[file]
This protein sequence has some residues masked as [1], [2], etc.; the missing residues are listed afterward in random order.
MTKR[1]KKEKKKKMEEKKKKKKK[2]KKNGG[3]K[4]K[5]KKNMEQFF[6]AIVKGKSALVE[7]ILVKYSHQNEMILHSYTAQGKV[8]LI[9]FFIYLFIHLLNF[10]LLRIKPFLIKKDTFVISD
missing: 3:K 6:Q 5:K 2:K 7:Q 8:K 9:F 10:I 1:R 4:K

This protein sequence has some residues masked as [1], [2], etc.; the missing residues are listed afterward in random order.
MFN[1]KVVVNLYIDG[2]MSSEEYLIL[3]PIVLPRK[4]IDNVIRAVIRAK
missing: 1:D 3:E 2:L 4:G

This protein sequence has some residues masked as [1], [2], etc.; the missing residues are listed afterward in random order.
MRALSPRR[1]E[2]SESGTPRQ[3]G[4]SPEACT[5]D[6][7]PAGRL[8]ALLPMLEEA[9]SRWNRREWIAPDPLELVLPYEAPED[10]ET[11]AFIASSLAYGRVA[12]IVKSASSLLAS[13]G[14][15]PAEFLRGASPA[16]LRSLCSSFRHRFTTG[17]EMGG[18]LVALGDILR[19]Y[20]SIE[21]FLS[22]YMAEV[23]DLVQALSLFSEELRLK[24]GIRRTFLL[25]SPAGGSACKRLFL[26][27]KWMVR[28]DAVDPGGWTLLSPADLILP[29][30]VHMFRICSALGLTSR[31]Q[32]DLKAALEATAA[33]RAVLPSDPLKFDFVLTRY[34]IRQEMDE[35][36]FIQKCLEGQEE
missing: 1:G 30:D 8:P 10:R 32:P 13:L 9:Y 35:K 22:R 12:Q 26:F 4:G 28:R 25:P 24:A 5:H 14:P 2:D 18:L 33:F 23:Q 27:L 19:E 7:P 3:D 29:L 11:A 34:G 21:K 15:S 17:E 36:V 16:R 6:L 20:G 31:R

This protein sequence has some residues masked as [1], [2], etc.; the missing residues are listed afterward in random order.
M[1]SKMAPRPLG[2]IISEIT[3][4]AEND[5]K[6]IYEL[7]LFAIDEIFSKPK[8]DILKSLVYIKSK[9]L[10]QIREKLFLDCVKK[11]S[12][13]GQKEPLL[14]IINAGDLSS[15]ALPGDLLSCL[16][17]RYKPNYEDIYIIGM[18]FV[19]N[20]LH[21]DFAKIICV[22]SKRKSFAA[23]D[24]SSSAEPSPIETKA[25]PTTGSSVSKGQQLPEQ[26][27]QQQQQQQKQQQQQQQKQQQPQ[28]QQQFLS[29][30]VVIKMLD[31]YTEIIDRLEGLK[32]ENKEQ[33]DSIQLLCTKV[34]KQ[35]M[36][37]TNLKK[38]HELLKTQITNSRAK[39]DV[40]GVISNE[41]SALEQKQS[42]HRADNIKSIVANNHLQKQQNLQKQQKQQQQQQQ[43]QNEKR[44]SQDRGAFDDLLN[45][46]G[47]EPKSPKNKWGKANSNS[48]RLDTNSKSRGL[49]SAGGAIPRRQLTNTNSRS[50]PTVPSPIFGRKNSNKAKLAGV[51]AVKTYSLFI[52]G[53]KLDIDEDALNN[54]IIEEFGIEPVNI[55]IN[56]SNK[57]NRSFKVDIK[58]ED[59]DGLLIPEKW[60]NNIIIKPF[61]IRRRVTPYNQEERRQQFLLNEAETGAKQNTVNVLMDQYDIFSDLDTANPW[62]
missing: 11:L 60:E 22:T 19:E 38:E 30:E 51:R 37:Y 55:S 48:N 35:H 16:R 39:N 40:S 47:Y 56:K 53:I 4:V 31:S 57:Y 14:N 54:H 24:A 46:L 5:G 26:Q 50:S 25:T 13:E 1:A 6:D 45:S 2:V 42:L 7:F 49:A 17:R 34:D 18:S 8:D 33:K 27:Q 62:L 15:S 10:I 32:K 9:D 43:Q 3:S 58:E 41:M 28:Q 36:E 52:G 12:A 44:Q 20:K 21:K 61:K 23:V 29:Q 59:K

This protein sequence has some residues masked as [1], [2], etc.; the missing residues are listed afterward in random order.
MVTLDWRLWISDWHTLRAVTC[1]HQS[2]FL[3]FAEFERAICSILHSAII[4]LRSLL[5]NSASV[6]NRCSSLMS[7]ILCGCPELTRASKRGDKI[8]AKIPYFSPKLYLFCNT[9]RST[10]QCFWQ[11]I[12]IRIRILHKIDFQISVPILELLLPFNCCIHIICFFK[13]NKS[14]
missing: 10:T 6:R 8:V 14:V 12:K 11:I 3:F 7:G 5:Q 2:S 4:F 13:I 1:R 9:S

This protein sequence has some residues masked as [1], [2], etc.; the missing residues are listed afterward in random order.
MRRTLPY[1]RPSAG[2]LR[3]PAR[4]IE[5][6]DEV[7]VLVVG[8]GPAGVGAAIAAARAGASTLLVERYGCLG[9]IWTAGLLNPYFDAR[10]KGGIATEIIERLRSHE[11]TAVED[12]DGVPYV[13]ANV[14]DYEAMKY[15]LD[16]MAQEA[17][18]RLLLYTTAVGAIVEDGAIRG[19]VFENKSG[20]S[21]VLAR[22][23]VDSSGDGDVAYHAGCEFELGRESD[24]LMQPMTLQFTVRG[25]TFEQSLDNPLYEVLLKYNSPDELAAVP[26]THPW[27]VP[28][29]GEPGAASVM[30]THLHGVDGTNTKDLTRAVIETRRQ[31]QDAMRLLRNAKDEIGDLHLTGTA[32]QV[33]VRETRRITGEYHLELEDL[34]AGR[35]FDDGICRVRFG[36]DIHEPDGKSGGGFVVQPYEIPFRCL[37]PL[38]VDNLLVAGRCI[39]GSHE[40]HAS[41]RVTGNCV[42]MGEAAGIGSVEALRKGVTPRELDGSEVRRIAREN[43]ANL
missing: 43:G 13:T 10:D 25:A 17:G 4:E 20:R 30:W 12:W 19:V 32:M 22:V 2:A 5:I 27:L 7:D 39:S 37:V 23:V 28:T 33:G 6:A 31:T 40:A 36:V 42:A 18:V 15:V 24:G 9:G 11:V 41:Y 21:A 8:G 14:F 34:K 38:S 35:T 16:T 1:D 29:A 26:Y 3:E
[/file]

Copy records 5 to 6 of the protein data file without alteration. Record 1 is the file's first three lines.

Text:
This protein sequence has some residues masked as [1], [2], etc.; the missing residues are listed afterward in random order.
MVTLDWRLWISDWHTLRAVTC[1]HQS[2]FL[3]FAEFERAICSILHSAII[4]LRSLL[5]NSASV[6]NRCSSLMS[7]ILCGCPELTRASKRGDKI[8]AKIPYFSPKLYLFCNT[9]RST[10]QCFWQ[11]I[12]IRIRILHKIDFQISVPILELLLPFNCCIHIICFFK[13]NKS[14]
missing: 10:T 6:R 8:V 14:V 12:K 11:I 3:F 7:G 5:Q 2:S 4:F 13:I 1:R 9:S

This protein sequence has some residues masked as [1], [2], etc.; the missing residues are listed afterward in random order.
MRRTLPY[1]RPSAG[2]LR[3]PAR[4]IE[5][6]DEV[7]VLVVG[8]GPAGVGAAIAAARAGASTLLVERYGCLG[9]IWTAGLLNPYFDAR[10]KGGIATEIIERLRSHE[11]TAVED[12]DGVPYV[13]ANV[14]DYEAMKY[15]LD[16]MAQEA[17][18]RLLLYTTAVGAIVEDGAIRG[19]VFENKSG[20]S[21]VLAR[22][23]VDSSGDGDVAYHAGCEFELGRESD[24]LMQPMTLQFTVRG[25]TFEQSLDNPLYEVLLKYNSPDELAAVP[26]THPW[27]VP[28][29]GEPGAASVM[30]THLHGVDGTNTKDLTRAVIETRRQ[31]QDAMRLLRNAKDEIGDLHLTGTA[32]QV[33]VRETRRITGEYHLELEDL[34]AGR[35]FDDGICRVRFG[36]DIHEPDGKSGGGFVVQPYEIPFRCL[37]PL[38]VDNLLVAGRCI[39]GSHE[40]HAS[41]RVTGNCV[42]MGEAAGIGSVEALRKGVTPRELDGSEVRRIAREN[43]ANL
missing: 43:G 13:T 10:D 25:A 17:G 4:E 20:R 30:W 12:W 19:V 32:M 22:V 2:A 5:I 27:L 7:D 39:S 37:V 23:V 28:T 33:G 6:A 31:T 40:A 36:V 42:A 18:V 15:V 24:G 9:G 11:V 41:Y 21:A 8:G 14:F 34:K 38:S 35:T 16:T 1:D 29:A 26:Y 3:E